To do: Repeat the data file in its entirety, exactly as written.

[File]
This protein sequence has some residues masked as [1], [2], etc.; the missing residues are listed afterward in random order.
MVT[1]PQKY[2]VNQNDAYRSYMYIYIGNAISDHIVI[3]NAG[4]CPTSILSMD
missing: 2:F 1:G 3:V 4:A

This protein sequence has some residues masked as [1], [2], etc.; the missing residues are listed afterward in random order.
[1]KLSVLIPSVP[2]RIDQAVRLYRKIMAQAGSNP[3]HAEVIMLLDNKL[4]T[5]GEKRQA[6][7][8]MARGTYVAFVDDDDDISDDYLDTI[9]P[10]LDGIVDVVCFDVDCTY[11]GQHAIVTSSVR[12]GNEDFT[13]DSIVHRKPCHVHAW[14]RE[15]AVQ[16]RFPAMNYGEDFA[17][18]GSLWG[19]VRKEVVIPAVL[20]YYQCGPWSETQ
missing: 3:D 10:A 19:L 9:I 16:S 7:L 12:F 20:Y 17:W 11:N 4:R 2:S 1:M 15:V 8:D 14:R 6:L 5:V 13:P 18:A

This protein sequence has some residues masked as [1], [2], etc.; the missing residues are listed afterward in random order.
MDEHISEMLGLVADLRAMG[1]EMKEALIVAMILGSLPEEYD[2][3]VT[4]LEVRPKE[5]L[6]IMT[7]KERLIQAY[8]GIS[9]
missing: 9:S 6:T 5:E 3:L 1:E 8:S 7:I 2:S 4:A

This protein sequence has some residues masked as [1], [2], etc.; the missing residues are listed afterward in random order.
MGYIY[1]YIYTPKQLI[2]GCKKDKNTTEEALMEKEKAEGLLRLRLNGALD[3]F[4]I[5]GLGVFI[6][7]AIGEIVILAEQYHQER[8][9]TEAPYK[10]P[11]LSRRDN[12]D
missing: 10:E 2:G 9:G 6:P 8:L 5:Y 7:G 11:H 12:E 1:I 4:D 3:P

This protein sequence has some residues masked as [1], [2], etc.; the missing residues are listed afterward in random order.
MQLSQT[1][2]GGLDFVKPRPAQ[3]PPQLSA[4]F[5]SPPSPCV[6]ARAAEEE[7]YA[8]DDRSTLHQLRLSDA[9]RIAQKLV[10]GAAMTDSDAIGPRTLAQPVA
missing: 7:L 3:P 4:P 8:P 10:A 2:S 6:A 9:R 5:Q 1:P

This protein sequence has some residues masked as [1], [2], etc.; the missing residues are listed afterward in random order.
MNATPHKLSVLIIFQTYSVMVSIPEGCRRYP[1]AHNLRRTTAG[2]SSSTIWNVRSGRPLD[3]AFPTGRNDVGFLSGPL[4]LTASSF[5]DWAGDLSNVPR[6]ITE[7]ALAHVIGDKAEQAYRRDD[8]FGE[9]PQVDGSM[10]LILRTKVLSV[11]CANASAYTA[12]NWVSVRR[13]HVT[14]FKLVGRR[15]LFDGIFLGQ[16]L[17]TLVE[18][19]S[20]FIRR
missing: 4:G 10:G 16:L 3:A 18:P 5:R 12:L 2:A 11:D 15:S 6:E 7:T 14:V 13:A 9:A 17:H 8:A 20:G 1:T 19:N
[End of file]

This protein sequence has some residues masked as [1], [2], etc.; the missing residues are listed afterward in random order.
MVT[1]PQKY[2]VNQNDAYRSYMYIYIGNAISDHIVI[3]NAG[4]CPTSILSMD
missing: 2:F 1:G 3:V 4:A

This protein sequence has some residues masked as [1], [2], etc.; the missing residues are listed afterward in random order.
[1]KLSVLIPSVP[2]RIDQAVRLYRKIMAQAGSNP[3]HAEVIMLLDNKL[4]T[5]GEKRQA[6][7][8]MARGTYVAFVDDDDDISDDYLDTI[9]P[10]LDGIVDVVCFDVDCTY[11]GQHAIVTSSVR[12]GNEDFT[13]DSIVHRKPCHVHAW[14]RE[15]AVQ[16]RFPAMNYGEDFA[17][18]GSLWG[19]VRKEVVIPAVL[20]YYQCGPWSETQ
missing: 3:D 10:A 19:L 9:I 16:S 7:L 12:F 20:Y 17:W 11:N 4:R 2:S 1:M 15:V 8:D 14:R 6:L 5:V 13:P 18:A

This protein sequence has some residues masked as [1], [2], etc.; the missing residues are listed afterward in random order.
MDEHISEMLGLVADLRAMG[1]EMKEALIVAMILGSLPEEYD[2][3]VT[4]LEVRPKE[5]L[6]IMT[7]KERLIQAY[8]GIS[9]
missing: 9:S 6:T 5:E 3:L 1:E 8:S 7:I 2:S 4:A

This protein sequence has some residues masked as [1], [2], etc.; the missing residues are listed afterward in random order.
MGYIY[1]YIYTPKQLI[2]GCKKDKNTTEEALMEKEKAEGLLRLRLNGALD[3]F[4]I[5]GLGVFI[6][7]AIGEIVILAEQYHQER[8][9]TEAPYK[10]P[11]LSRRDN[12]D
missing: 10:E 2:G 9:G 6:P 8:L 5:Y 7:G 11:H 12:E 1:I 4:D 3:P

This protein sequence has some residues masked as [1], [2], etc.; the missing residues are listed afterward in random order.
MQLSQT[1][2]GGLDFVKPRPAQ[3]PPQLSA[4]F[5]SPPSPCV[6]ARAAEEE[7]YA[8]DDRSTLHQLRLSDA[9]RIAQKLV[10]GAAMTDSDAIGPRTLAQPVA
missing: 7:L 3:P 4:P 8:P 10:A 2:S 6:A 9:R 5:Q 1:P

This protein sequence has some residues masked as [1], [2], etc.; the missing residues are listed afterward in random order.
MNATPHKLSVLIIFQTYSVMVSIPEGCRRYP[1]AHNLRRTTAG[2]SSSTIWNVRSGRPLD[3]AFPTGRNDVGFLSGPL[4]LTASSF[5]DWAGDLSNVPR[6]ITE[7]ALAHVIGDKAEQAYRRDD[8]FGE[9]PQVDGSM[10]LILRTKVLSV[11]CANASAYTA[12]NWVSVRR[13]HVT[14]FKLVGRR[15]LFDGIFLGQ[16]L[17]TLVE[18][19]S[20]FIRR
missing: 4:G 10:G 16:L 3:A 18:P 5:R 12:L 2:A 11:D 15:S 6:E 7:T 14:V 13:A 9:A 17:H 8:A 20:G 1:T 19:N